Update 1: Y’all wanted to know why Sen. Saldaña proposed her amendment exempting transit from citations. The answer is at the bottom of the post. I promise you won’t have to click 10 times to get to it.
Update 2: Sen. Saldaña has submitted a striker amendment, with the effects listed below.
Update 3: Sen. Saldaña has submitted a second striker amendment, with the effects listed below. The first four amdendments have all been pulled, leaving just the last two eligible for floor discussion and action.
Update 4: Sen. Hasegawa has submitted two amendments to Saldaña’s second striker to push Seattle to operate camera enforcement in-house. Those two make four that could come up on the Senate floor.
Final Update: The bill did not get brought up on the Senate floor by adjournment for the year, midnight Sunday. It goes back to the start line in 2020.
Both chambers of the State Legislature took the morning off while various conference committees (some formal and some informal) and party caucuses try to iron out disagreements on various bills, including biennial transportation appropriations (Engrossed Substitute House Bill 1160). Both chambers are scheduled to reconvene in voting session at 2 pm. The session ends at midnight Sunday.
The bill to add additional allowed uses of automated camera enforcement for traffic violations, including bus lanes, crosswalks, and blocking the box (ESHB 1793), is 53rd – and last – on the Senate’s regular floor calendar, after having gotten voted out of the Senate Rules Committee at first asking yesterday.
Eight floor amendments to ESHB 1793 have been proposed:
- (PULLED) Sen. Mike Padden (R – Spokane Valley) has proposed that before a city (i.e. Seattle) can deploy camera enforcement of these new categories, it must pass a vote of the people in that city.
- (PULLED) Sen. Rebecca Saldaña (D – Seattle) has proposed that buses and streetcars be exempted from the new categories, which is to say that buses could still be cited for blocking the intersection or crosswalk by street patrols, but not by automated cameras.
- (PULLED) Sen. Saldaña has submitted a striker amendment that would have the following “Effect”s compared to the original bill:
(1) Reduces the violations that may be detected by a camera in the pilot program to: Stopping at intersection or crosswalk violations; public transportation only lane violations; and stopping or traveling in restricted lane violations.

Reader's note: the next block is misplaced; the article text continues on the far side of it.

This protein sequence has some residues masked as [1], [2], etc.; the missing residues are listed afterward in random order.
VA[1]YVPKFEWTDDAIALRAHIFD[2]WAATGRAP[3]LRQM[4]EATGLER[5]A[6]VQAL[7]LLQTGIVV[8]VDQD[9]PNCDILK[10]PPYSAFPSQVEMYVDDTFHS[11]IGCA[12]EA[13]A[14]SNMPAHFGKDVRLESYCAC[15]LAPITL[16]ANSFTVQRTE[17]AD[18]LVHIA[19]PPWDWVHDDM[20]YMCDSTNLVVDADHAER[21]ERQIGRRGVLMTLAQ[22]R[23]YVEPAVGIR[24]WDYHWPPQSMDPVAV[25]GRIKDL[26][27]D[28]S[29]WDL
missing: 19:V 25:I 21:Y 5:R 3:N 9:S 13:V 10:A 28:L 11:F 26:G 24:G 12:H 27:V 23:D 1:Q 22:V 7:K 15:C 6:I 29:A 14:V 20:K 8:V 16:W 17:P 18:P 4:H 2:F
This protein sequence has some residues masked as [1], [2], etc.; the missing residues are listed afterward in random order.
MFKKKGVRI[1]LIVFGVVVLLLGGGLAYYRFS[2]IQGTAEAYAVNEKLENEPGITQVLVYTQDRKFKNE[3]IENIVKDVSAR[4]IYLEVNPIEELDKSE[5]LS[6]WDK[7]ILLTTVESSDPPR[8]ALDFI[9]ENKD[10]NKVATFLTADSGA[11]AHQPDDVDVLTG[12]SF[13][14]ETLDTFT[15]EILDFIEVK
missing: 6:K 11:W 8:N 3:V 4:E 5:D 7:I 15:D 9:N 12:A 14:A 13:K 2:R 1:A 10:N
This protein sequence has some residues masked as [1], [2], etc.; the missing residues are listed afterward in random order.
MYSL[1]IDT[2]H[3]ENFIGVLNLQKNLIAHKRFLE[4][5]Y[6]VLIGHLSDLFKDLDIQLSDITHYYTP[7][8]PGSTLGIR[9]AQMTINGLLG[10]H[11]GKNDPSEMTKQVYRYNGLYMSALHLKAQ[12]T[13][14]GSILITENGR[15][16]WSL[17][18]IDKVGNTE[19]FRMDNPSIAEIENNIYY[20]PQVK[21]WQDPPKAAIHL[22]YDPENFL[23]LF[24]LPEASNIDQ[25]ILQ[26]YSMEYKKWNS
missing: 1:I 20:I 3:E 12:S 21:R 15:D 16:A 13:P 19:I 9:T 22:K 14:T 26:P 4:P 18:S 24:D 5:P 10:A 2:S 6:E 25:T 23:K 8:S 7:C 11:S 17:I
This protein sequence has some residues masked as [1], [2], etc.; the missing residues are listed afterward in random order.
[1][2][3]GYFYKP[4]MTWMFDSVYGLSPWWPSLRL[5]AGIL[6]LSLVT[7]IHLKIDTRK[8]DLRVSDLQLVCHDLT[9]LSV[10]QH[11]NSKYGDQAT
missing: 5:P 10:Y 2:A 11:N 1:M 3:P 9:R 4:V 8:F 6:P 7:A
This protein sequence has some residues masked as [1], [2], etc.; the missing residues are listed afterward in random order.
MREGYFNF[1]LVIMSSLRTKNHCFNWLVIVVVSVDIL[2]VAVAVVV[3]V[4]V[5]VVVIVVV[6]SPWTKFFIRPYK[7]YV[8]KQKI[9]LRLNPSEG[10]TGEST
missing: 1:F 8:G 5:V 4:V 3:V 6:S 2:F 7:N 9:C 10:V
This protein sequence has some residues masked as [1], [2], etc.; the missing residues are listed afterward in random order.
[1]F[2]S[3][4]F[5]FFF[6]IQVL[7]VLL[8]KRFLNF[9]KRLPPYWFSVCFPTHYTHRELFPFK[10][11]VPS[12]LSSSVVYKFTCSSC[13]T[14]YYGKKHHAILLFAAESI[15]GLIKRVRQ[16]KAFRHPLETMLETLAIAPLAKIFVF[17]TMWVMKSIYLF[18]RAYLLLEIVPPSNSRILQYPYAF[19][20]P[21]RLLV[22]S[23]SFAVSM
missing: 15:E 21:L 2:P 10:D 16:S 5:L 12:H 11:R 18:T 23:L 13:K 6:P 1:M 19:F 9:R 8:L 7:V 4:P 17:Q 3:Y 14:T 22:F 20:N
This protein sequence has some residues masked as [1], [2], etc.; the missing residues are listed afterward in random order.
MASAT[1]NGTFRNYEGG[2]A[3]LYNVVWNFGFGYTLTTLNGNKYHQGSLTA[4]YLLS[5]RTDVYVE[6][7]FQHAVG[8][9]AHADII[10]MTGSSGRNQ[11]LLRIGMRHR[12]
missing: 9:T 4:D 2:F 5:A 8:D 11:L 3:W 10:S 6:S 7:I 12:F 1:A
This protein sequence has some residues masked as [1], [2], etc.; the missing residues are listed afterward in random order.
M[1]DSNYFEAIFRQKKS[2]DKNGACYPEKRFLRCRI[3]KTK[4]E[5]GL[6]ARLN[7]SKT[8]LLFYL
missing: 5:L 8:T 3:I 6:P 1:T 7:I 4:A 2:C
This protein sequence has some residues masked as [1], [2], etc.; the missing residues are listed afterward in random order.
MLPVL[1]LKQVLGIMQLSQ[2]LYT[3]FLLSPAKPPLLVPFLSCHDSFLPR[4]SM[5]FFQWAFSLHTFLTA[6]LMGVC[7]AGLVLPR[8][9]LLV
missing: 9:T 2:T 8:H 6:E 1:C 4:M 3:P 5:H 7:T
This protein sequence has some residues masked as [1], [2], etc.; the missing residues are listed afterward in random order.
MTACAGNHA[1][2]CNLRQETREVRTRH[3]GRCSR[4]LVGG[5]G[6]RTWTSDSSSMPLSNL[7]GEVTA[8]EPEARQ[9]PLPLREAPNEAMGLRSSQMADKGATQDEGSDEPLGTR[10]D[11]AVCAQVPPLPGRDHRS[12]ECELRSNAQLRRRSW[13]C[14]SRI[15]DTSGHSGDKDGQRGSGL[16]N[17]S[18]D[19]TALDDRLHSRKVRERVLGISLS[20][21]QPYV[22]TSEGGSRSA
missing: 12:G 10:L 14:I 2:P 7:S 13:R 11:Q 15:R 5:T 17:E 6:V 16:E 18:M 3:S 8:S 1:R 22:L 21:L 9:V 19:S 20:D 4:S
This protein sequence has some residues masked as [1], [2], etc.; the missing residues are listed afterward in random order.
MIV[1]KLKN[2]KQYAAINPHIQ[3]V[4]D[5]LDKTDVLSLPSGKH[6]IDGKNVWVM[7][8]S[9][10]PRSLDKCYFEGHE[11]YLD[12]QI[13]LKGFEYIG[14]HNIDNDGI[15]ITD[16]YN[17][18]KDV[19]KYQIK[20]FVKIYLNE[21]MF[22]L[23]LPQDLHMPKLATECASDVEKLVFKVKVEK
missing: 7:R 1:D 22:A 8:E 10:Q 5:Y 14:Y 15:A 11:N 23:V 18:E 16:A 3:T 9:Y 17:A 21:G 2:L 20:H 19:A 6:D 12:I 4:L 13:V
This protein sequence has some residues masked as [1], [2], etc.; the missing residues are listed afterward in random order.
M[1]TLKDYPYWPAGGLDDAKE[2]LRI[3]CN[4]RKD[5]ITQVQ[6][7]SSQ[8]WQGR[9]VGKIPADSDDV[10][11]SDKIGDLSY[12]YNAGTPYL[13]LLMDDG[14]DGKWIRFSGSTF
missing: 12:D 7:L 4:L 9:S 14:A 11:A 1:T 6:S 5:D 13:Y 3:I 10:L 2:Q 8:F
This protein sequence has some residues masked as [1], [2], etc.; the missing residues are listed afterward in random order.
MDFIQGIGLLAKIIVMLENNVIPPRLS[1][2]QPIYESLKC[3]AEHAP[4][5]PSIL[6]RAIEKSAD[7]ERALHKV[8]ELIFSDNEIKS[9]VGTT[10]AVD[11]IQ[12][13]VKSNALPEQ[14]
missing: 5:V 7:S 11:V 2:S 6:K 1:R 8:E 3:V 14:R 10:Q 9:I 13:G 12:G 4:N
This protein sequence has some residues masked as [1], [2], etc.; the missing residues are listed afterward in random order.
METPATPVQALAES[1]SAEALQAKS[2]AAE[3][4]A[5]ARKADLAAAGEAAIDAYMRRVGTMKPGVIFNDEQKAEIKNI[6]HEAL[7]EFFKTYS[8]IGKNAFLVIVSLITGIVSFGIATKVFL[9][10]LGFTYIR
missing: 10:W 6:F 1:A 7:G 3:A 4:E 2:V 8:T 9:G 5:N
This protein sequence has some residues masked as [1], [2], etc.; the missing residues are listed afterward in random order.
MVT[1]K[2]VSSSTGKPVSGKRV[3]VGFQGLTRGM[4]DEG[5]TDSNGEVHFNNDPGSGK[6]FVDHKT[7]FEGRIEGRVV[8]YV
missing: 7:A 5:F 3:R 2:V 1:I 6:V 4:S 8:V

(2) Further limits the pilot program enforcement of intersection or crosswalk blocking violations to the 20 intersections at which the city would most like to address safety concerns.
(3) Exempts portions of roadways that serve as an on-ramp to an interstate from the pilot program.
(4) Requires that only a warning may be issued for violations until December 31, 2019.
(5) Authorizes the issuance of an infraction from January 1, 2020, to January 1, 2022.
(6) Limits the amount of the fine for the infraction to no more than $60.
(7) Public transportation vehicles may not be issued an infraction under the pilot program.
(8) Redirects the portion of the infraction penalties that are distributed to the state to the Multimodal Transportation Account instead of the Highway Safety Account.
The striker amendment would notably remove emergency vehicle access enforcement and lengthen the pilot program to three years from the two years in the bill as it passed the House.
- (PULLED) Sen. Padden has proposed an amendment to the striker amendment, textually identical to his amendment to the original bill.
- Sen. Saldaña has submitted a second striker amendment that makes the same changes as the first striker, but would also remove the first warning in 2020 and go straight to issuing infractions, and would direct all the profit to the state’s Multimodal Transportation Account.
- Sen. Padden has submitted an amendment to the second striker, textually identical to his other two amendments.
- Sen . Bob Hasegawa (D – Renton) has submitted an amendment to the second striker to bar contracting out operation of the camera enforcement system. The contracting out of camera enforcement by other jurisdictions is something Tim Eyman complained about during Wednesday’s committee hearing. Seattle, and many other cities that do or have done automated camera enforcement, contracted out to American Traffic Solutions to operate the program.
- Sen. Hasegawa then submitted a second amendment to the second striker to require Seattle to examine the resources necessary to wholly operate and administer the traffic safety camera program. This appears to be Plan B in case the City can’t get out of its existing contract with ATS.
Passage of any amendments to the bill would mean the bill then has to go back to the House for concurrence on those amendments. The bill could then die because the clock runs out. Or, the House could refuse to concur, and the clock would run out before the Senate could back down from its amendment(s).
The clock could very well run out before the bill even gets its first vote in the Senate. Moreover, every amendment that gets debated runs the clock out on other bills.
During testimony Wednesday in the Senate Transportation Committee, Tim Eyman gloated that he had helped referendum traffic cameras under the current uses (red lights and school zones), and defeat allowing such traffic cameras in several cities. He suggested automatic referendum language for ESHB 1793, but also hinted he might try to put the issue on the ballot, either in Seattle or statewide.
I asked Saldaña who had requested her amendment to exempt transit vehicles from being cited for blocking the sidewalk or box. She responded, “My proposed amendment that exempts public transit from the intersections is an agreement between the City of Seattle, ATU 587, and King County.”